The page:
One embodiment provides a coating process for metal that reduces metal oxidation during hot working processes up to approximately 750° C. in air. Referring to FIG. 1, a metal workpiece 10 is disposed on a non-reactive support 12. The metal workpiece may be a ferrous, non-ferrous, refractory, or a rare earth metal, or virtually any other metal or alloy thereof. The non-reactive support 12 may be fabricated from a ceramic material or other material that will not react with other materials used in the coating process. A region 14 of the metal workpiece 10 is being prepared for a hammer forging operation in region 14 of the metal workpiece 10. In the embodiment depicted in FIG. 1, the region 14 of the metal workpiece 10 that is to be formed includes a portion of a top surface 16 and a portion of a side surface 18 of the metal workpiece 10. However, as used herein, the term “region” of a metal or metal workpiece refers to either (a) a portion of one or more surfaces of the metal or metal workpiece or (b) all surfaces of the metal or metal workpiece.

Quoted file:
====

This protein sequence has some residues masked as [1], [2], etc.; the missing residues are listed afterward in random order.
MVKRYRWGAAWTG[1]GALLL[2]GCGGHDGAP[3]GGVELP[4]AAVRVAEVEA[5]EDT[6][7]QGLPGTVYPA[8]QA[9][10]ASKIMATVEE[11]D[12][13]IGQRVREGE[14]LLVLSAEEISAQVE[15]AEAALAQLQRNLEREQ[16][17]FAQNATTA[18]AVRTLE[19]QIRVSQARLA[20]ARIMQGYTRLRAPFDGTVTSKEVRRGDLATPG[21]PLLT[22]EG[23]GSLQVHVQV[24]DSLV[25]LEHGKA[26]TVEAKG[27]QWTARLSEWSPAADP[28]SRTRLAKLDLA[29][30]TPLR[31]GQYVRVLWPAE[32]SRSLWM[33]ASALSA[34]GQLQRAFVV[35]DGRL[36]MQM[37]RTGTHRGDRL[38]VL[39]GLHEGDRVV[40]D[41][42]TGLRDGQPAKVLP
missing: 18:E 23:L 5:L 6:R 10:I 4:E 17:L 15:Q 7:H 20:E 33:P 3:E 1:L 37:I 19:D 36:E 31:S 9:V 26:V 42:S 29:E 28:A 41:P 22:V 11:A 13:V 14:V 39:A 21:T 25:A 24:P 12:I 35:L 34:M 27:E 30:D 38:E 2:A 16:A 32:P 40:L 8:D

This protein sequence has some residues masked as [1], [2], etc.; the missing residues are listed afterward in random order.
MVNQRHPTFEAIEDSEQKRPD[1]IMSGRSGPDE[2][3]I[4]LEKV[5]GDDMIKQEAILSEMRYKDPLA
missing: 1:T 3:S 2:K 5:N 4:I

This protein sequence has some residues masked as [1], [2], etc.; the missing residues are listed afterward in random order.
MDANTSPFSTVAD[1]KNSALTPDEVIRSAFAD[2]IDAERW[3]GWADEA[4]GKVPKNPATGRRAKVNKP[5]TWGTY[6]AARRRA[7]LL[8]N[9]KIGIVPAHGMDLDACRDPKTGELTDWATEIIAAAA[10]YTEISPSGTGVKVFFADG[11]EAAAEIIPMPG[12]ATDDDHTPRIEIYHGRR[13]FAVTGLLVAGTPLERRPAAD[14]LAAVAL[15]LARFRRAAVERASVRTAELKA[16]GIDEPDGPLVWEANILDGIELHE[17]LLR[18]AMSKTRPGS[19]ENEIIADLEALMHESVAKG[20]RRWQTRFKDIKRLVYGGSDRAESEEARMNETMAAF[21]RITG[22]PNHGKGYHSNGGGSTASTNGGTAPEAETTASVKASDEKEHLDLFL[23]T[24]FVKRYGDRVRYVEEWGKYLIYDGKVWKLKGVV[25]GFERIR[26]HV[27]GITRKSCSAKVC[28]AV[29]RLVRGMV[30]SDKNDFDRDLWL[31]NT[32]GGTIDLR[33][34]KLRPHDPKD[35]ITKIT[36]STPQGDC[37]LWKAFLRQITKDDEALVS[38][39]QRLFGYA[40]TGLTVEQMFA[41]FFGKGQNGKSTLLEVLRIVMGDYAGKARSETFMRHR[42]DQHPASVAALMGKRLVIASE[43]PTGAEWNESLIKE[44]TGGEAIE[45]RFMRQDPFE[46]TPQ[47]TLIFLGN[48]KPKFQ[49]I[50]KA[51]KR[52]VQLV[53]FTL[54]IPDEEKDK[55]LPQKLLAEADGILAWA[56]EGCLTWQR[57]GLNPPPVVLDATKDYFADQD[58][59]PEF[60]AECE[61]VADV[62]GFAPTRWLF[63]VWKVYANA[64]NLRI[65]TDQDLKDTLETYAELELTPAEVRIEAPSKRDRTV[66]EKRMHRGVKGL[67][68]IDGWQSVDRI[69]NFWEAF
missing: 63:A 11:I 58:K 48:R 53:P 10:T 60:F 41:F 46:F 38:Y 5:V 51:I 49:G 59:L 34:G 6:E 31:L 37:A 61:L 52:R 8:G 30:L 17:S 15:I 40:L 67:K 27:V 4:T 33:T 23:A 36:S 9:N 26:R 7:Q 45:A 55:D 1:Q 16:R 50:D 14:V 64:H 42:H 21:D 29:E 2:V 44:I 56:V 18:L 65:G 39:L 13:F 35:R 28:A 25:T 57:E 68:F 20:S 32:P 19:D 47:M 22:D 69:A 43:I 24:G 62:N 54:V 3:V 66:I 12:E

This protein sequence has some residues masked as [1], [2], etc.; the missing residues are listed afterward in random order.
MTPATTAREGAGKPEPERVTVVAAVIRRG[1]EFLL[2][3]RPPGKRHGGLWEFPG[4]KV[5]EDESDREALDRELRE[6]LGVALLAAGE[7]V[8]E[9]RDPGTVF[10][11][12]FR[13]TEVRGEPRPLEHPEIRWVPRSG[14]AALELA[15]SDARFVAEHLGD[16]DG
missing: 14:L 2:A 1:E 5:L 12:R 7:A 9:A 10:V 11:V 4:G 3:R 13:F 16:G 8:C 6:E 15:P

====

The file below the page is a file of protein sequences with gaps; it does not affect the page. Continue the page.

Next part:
A solid-phase salt 20 is disposed onto a portion 22 of the top surface 16 of the metal workpiece 10. The salt 20 may be a single alkali metal carbonate salt or the salt 20 may be a salt mixture such as a mixture of lithium carbonate, potassium carbonate and sodium carbonate. In some embodiments the salt 20 may be a combination of one or more carbonate salts and one or more other salts, such as chloride or fluoride salts. The portion 22 of the top surface 16 whereupon the salt 20 is disposed should be selected to at least cover the region 14 of the metal workpiece 10 that will be subsequently heated for hammer forging. Typically the salt 20 is deposited onto the top surface 16 of the metal workpiece 10 at room temperature.